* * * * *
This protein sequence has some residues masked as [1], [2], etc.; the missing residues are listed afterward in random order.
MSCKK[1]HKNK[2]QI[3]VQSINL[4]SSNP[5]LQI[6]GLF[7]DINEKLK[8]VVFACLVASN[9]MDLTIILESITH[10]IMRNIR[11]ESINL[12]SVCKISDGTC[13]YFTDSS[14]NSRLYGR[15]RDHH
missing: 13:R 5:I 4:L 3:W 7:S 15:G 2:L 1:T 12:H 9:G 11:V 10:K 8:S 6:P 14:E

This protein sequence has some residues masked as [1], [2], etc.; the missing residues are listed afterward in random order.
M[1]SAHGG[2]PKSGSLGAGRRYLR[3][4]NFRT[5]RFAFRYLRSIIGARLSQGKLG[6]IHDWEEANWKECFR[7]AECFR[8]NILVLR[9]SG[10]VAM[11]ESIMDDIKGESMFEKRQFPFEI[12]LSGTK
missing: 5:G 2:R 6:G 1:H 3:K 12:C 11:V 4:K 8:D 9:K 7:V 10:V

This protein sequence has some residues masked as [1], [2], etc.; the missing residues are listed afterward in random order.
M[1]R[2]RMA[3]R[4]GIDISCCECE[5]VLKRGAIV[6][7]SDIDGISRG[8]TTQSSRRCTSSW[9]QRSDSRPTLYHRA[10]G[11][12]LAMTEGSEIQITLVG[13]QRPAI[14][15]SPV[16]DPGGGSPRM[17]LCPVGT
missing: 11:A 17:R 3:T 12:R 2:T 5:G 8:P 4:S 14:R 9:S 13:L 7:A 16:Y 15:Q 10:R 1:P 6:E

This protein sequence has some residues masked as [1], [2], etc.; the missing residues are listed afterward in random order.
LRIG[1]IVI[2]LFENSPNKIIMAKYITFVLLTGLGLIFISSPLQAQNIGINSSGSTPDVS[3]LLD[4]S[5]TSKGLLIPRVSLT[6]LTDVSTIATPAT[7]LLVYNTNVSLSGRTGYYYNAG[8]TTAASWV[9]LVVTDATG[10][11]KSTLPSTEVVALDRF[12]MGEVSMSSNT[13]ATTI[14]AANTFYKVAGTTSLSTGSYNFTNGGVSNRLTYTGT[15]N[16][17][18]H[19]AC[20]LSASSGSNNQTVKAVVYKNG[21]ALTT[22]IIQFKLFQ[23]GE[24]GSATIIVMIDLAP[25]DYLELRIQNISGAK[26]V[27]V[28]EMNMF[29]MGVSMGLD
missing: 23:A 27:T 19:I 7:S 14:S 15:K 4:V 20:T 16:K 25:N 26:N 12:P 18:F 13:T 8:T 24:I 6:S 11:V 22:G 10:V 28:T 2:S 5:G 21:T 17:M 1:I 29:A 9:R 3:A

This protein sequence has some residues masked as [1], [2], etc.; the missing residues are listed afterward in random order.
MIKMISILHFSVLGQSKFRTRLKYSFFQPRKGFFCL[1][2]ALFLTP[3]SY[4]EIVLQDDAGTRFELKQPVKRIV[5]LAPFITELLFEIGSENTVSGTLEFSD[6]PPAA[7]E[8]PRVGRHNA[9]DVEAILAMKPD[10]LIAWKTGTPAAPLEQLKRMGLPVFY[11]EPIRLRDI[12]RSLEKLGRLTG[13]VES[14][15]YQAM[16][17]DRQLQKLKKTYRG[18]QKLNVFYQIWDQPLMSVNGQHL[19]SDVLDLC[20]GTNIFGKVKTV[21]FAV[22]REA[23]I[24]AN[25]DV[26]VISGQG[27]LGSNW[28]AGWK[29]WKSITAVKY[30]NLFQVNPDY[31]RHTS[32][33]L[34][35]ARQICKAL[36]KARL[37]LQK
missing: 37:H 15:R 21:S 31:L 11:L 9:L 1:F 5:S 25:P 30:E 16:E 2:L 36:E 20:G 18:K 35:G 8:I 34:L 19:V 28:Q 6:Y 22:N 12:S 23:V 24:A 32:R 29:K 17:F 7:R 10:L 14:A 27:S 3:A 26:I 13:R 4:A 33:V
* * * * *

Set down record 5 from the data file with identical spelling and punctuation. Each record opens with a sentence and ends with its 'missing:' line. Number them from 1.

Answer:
This protein sequence has some residues masked as [1], [2], etc.; the missing residues are listed afterward in random order.
MIKMISILHFSVLGQSKFRTRLKYSFFQPRKGFFCL[1][2]ALFLTP[3]SY[4]EIVLQDDAGTRFELKQPVKRIV[5]LAPFITELLFEIGSENTVSGTLEFSD[6]PPAA[7]E[8]PRVGRHNA[9]DVEAILAMKPD[10]LIAWKTGTPAAPLEQLKRMGLPVFY[11]EPIRLRDI[12]RSLEKLGRLTG[13]VES[14][15]YQAM[16][17]DRQLQKLKKTYRG[18]QKLNVFYQIWDQPLMSVNGQHL[19]SDVLDLC[20]GTNIFGKVKTV[21]FAV[22]REA[23]I[24]AN[25]DV[26]VISGQG[27]LGSNW[28]AGWK[29]WKSITAVKY[30]NLFQVNPDY[31]RHTS[32][33]L[34][35]ARQICKAL[36]KARL[37]LQK
missing: 37:H 15:R 21:S 31:L 11:L 9:L 1:F 5:S 25:P 30:E 16:E 2:L 36:E 20:G 18:K 35:G 8:I 34:L 19:V 28:Q 6:Y 22:N 12:S 23:V 24:A 32:R 29:K 17:F 7:R 10:L 14:A 27:S 3:A 26:I 13:R 4:A 33:V